Still, with home values on a steady climb over the past five years, more people are taking a shot at flipping houses. More than 126,000 individuals or institutions flipped a house or condo in 2016, according to ATTOM Data Solutions — that’s the most since 2007. (That may sound positive, but housing trends and 2007 are generally not things you want to hear in the same sentence.) The number of homes flipped totaled 193,009 last year, the most since 2006. (Also not good.)
Why does that matter? A new working paper from the National Bureau of Economic Research suggests that house flipping among upper- and middle-class real estate investors may have triggered the 2007 housing crash — you know, the one that toppled the entire global economy.
Despite loose lending practices, subprime home buyers weren’t borrowing more during the boom; good-credit buyers were.
While Wall Street greed and irresponsible subprime borrowers have been popular scapegoats for the housing crisis, the study’s authors say Main Street greed may have played a bigger role than either. “Credit growth between 2001 and 2007 was concentrated in the prime segment, and debt to high-risk borrowers was virtually constant for all debt categories during this period,” the paper says. In other words, despite loose lending practices, subprime home buyers weren’t borrowing more during the boom; good-credit buyers were. “The rise in mortgage defaults during the crisis was concentrated in the middle of the credit score distribution, and mostly attributable to real estate investors.”
As Gwynn Guilford writes in Quartz:
Recall that back then the mantra was that housing prices would keep rising forever. Since owning a home is one of the best ways to build wealth in America, most of those with sterling credit already did. Low rates encouraged some of them to parlay their credit pedigree and growing existing home value into mortgages for additional homes. Some of these were long-term purchases (e.g. vacation homes, homes held for rental income). But as a Federal Reserve Bank of New York report from 2011 reveals, an increasing share bought with the aim to ‘flip’ the home a few months or years later for a tidy profit.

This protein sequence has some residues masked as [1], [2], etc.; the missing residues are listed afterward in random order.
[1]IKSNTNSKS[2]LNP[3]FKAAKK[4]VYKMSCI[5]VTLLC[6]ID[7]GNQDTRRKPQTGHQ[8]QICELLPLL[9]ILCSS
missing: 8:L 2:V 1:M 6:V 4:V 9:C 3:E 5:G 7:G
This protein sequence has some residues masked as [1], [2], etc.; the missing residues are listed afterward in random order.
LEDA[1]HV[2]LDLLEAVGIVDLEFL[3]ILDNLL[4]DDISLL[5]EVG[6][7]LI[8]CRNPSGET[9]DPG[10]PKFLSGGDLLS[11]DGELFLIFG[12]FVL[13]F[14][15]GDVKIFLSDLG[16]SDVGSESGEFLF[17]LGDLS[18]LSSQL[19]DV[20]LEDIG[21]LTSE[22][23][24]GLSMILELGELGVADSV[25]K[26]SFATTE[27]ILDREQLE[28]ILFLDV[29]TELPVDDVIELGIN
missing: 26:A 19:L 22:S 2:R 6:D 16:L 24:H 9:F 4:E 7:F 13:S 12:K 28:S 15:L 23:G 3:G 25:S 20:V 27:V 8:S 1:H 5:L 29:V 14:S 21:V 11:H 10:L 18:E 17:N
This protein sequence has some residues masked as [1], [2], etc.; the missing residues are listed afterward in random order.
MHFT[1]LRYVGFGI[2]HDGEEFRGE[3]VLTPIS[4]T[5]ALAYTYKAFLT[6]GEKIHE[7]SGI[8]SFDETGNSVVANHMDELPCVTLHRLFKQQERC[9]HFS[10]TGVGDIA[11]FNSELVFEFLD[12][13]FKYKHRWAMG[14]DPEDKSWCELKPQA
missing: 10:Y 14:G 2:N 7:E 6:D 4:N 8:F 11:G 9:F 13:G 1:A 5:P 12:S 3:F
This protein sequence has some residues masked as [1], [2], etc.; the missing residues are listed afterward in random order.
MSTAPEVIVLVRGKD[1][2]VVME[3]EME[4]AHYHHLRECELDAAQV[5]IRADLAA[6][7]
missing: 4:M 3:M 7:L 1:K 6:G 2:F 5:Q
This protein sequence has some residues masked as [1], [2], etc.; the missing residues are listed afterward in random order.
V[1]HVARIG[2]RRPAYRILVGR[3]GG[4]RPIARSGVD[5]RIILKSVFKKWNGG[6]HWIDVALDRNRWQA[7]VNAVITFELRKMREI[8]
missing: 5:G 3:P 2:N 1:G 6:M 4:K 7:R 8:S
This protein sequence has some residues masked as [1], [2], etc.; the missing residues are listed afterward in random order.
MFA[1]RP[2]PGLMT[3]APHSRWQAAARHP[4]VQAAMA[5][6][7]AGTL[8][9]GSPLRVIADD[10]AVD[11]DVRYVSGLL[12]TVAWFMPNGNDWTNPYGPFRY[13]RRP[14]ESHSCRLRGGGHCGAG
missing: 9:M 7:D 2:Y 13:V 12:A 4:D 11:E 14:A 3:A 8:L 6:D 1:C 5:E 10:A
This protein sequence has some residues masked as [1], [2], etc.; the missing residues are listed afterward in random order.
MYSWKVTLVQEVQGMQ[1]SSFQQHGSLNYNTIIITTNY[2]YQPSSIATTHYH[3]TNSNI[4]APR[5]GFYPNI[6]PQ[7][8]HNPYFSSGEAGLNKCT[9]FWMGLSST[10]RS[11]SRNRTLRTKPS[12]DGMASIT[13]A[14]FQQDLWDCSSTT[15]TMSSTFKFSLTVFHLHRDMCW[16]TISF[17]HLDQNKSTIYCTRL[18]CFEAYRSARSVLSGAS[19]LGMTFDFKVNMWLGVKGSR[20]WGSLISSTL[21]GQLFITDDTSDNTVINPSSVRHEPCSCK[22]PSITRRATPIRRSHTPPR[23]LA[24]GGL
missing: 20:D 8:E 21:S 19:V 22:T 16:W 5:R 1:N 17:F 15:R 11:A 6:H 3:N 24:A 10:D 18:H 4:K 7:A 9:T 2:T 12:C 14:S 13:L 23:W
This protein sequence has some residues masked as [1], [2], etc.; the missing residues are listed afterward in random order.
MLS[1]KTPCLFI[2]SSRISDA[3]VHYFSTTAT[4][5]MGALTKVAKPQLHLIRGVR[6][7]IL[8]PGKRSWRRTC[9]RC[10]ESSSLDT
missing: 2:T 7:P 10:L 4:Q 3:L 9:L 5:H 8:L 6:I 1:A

By 2007, investors accounted for more than a third of all mortgage debt among borrowers with fair or good credit, Guilford continues, and 43% among those with the best credit. “This set up a dangerous dynamic. The mortgages these prime borrowers were able to secure were much bigger than those taken out by poor homebuyers. Worse, speculators have less incentive to hold onto their extra homes than those who only own one home. So when the housing market started tumbling and the economy soon followed, they were much more willing to default and foreclose.” And default they did. The rest, as they say, is history.
So before you get yourself into lather thinking you’re going to buy an old dump, refinish the floors, slap on some new paint, and flip it for a profit, ask yourself whether you’re ready to spark a new financial crisis — whether it’s your own personal money pit or, perhaps, even a global housing meltdown.